On September 9, 1951, the following year, before the start of the third 'Grand Prix de Cadours', a monument sculpted by Lucien Passey, to the memory of Raymond Sommer was unveiled. This monument was funded by people's money collection. A second identical monument was set in Mouzon, in the French Ardennes, the village where Sommer was born.

The following year, on June 2, 1952, Juan Manuel Fangio came to Cadours to honor his late friend, in the name of the Argentine people.

In 1955, most of the race car events were cancelled because of the Le Mans accident. Drastic safety measures were set in place. Most would lead to too expensive investment. At this time several events died. It became the beginning of the end of the "Circuit de Cadours-Laréole" as for several other in Frane and in Europe.

In 1957, a sports car category event was organised. It was won by André Loens who shortly afterward died in a Monthléry accident.

The two last events will happen in the "Formula Junior" category, recently[when?] defined. The last racing event was won by Jo Siffert who became a Swiss celebrity.

In 1958, Keith Campbell, world 350 cc champion, was leading the 500 cc race when he failed to round a bend known as Cox’s Corner, crashed, and was killed instantly. According to a newspaper report, in trials he had beaten all records for the circuit, lapping at 71.5 miles an hour.[4]

Every two years since 1998, the event is organized to gather owners and fans of oldtimers on a race track organised for this purpose.


Date Category Event Pos Driver Team Car Laps Lap length
18/09/1948 Accélération et Freinage de Cadours 1 René Mauriès Simca-Gordini 4015 m
18/08/1949 Formula 2 1st Grand Prix de Cadours 1 Robert Gerbout Gerbout Spéciale - Lombard
10/09/1950 Formula 2 2nd Grand Prix de Cadours 1 Johnny/René Simone, alias René Abbo Automobiles Deutsch et Bonnet DB - Panhard 20 4015 m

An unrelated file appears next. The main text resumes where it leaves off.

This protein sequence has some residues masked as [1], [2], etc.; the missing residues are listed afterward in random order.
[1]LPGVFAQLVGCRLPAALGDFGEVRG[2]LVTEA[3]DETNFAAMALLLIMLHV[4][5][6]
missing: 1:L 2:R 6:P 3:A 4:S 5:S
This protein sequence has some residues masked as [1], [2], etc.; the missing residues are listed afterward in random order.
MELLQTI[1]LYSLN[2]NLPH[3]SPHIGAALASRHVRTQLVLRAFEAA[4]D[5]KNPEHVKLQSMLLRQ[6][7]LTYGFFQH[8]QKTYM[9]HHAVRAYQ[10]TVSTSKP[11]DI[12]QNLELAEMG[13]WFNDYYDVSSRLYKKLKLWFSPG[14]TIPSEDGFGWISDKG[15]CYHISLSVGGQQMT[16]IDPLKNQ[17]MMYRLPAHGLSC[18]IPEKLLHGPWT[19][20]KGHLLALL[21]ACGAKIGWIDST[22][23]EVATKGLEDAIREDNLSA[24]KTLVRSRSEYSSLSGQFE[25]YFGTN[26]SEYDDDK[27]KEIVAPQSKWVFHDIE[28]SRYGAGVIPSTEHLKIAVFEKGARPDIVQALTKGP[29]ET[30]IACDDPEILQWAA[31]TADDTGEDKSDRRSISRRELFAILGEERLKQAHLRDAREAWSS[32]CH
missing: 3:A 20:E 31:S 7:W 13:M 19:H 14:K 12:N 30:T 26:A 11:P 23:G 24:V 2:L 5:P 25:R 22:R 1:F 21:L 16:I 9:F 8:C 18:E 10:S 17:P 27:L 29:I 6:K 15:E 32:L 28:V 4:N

2 Aldo Gordini Équipe Gordini Simca-Gordini T15 20
3 Marcel Balsa Marcel Balsa Jicey - BMW 20
Raymond Sommer fatal crash
10/9/1951 Formula 2 3rd Grand Prix de Cadours 1 Maurice Trintignant Équipe Gordini Simca-Gordini T15 25 4104 m
2 Robert Manzon Équipe Gordini Simca-Gordini T15 25
3 Jean Behra Équipe Gordini Simca-Gordini T11 25
14/9/1952 Formula 2 4th Grand Prix de Cadours 1 Louis Rosier Louis Rosier Ferrari 500 30 5536 m
2 Harry Schell Equipe Gordini Simca-Gordini T16 30
3 Emmanuel de Graffenried Enrico Platé Maserati-Platé 4CLT/48 30
30/8/1953 Formula 2 5th Grand Prix de Cadours 1 Maurice Trintignant Équipe Gordini Simca-Gordini T16 30 5536 m
2 Harry Schell Équipe Gordini Simca-Gordini T16 30
3 Jean Behra Équipe Gordini Simca-Gordini T16 30
30/8/1954 Non Champ. 6th Circuit de Cadours 1 Jean Behra Équipe Gordini Simca-Gordini T16 30 4000 m
2 André Pilette Équipe Gordini Simca-Gordini T16 30
3 Louis Rosier Louis Rosier Maserati 250F[5] 30
8/9/1957 Sports 8th Circuit de Cadours[6] 1 André Loens[7] Private Maserati 200S 70 4000 m
2 Carel Godin de Beaufort Private Porsche Spyder 550 70
3 Claude Storez Private Porsche Spyder 550 70
6/9/1959 Formula Junior 10th Grand Prix de Cadours 1 Bill de Selincourt Private Elva 100 - BMC 30 3915 m
2 Michel May Private Stanguellini - Fiat 30
3 Giovanni Alberti Scuderia Madunina Stanguellini - Fiat 30
3/9/1961 Formula Junior 12th Grand Prix de Cadours 1 Jo Siffert Écurie Romande Lotus 20 - Ford 20 3915 m
2 José Rosinski Inter Auto Course Cooper T56 - BMC 20
3 Philippe Martel Private Lotus 20 - Ford 20


  1. ^ Circuit of Cadours
  2. ^ Visit of the track
  3. ^ SEV or BMW engine?
  4. ^ THE HERALD - Melbourne, VIC, Monday 14 July 1958, page 1
  5. ^ History of the Maserati 250F of Ecurie Rosier
  6. ^ 1957 results
  7. ^ Details about André Loens

External links[edit]